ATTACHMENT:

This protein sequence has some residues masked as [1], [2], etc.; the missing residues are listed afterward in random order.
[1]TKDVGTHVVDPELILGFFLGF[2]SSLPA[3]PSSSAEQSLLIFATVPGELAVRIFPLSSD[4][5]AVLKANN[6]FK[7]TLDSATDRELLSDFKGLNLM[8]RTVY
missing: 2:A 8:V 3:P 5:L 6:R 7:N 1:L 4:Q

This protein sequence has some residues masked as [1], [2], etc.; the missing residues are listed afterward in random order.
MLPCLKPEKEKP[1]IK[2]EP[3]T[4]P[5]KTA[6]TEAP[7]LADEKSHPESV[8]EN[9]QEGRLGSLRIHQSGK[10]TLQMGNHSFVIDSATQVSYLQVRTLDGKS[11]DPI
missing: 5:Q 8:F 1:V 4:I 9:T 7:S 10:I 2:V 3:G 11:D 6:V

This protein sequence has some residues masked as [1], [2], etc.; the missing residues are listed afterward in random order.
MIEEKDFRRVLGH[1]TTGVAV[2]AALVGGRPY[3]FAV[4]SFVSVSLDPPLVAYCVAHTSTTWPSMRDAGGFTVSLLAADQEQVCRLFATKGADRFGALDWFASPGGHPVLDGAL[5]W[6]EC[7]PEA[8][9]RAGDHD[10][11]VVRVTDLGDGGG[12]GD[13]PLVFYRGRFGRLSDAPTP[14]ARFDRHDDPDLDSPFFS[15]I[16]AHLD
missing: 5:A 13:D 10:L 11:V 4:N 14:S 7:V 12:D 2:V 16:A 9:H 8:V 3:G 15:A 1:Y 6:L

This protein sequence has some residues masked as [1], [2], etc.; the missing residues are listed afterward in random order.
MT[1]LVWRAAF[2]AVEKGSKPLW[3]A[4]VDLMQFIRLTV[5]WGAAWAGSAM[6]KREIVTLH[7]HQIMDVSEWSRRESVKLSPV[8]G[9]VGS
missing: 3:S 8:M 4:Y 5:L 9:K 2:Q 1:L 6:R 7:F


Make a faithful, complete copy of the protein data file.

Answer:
This protein sequence has some residues masked as [1], [2], etc.; the missing residues are listed afterward in random order.
[1]TKDVGTHVVDPELILGFFLGF[2]SSLPA[3]PSSSAEQSLLIFATVPGELAVRIFPLSSD[4][5]AVLKANN[6]FK[7]TLDSATDRELLSDFKGLNLM[8]RTVY
missing: 2:A 8:V 3:P 5:L 6:R 7:N 1:L 4:Q

This protein sequence has some residues masked as [1], [2], etc.; the missing residues are listed afterward in random order.
MLPCLKPEKEKP[1]IK[2]EP[3]T[4]P[5]KTA[6]TEAP[7]LADEKSHPESV[8]EN[9]QEGRLGSLRIHQSGK[10]TLQMGNHSFVIDSATQVSYLQVRTLDGKS[11]DPI
missing: 5:Q 8:F 1:V 4:I 9:T 7:S 10:I 2:V 3:G 11:D 6:V

This protein sequence has some residues masked as [1], [2], etc.; the missing residues are listed afterward in random order.
MIEEKDFRRVLGH[1]TTGVAV[2]AALVGGRPY[3]FAV[4]SFVSVSLDPPLVAYCVAHTSTTWPSMRDAGGFTVSLLAADQEQVCRLFATKGADRFGALDWFASPGGHPVLDGAL[5]W[6]EC[7]PEA[8][9]RAGDHD[10][11]VVRVTDLGDGGG[12]GD[13]PLVFYRGRFGRLSDAPTP[14]ARFDRHDDPDLDSPFFS[15]I[16]AHLD
missing: 5:A 13:D 10:L 11:V 4:N 14:S 7:V 12:D 2:V 16:A 9:H 8:V 3:G 15:A 1:Y 6:L

This protein sequence has some residues masked as [1], [2], etc.; the missing residues are listed afterward in random order.
MT[1]LVWRAAF[2]AVEKGSKPLW[3]A[4]VDLMQFIRLTV[5]WGAAWAGSAM[6]KREIVTLH[7]HQIMDVSEWSRRESVKLSPV[8]G[9]VGS
missing: 3:S 8:M 4:Y 5:L 9:K 2:Q 1:L 6:R 7:F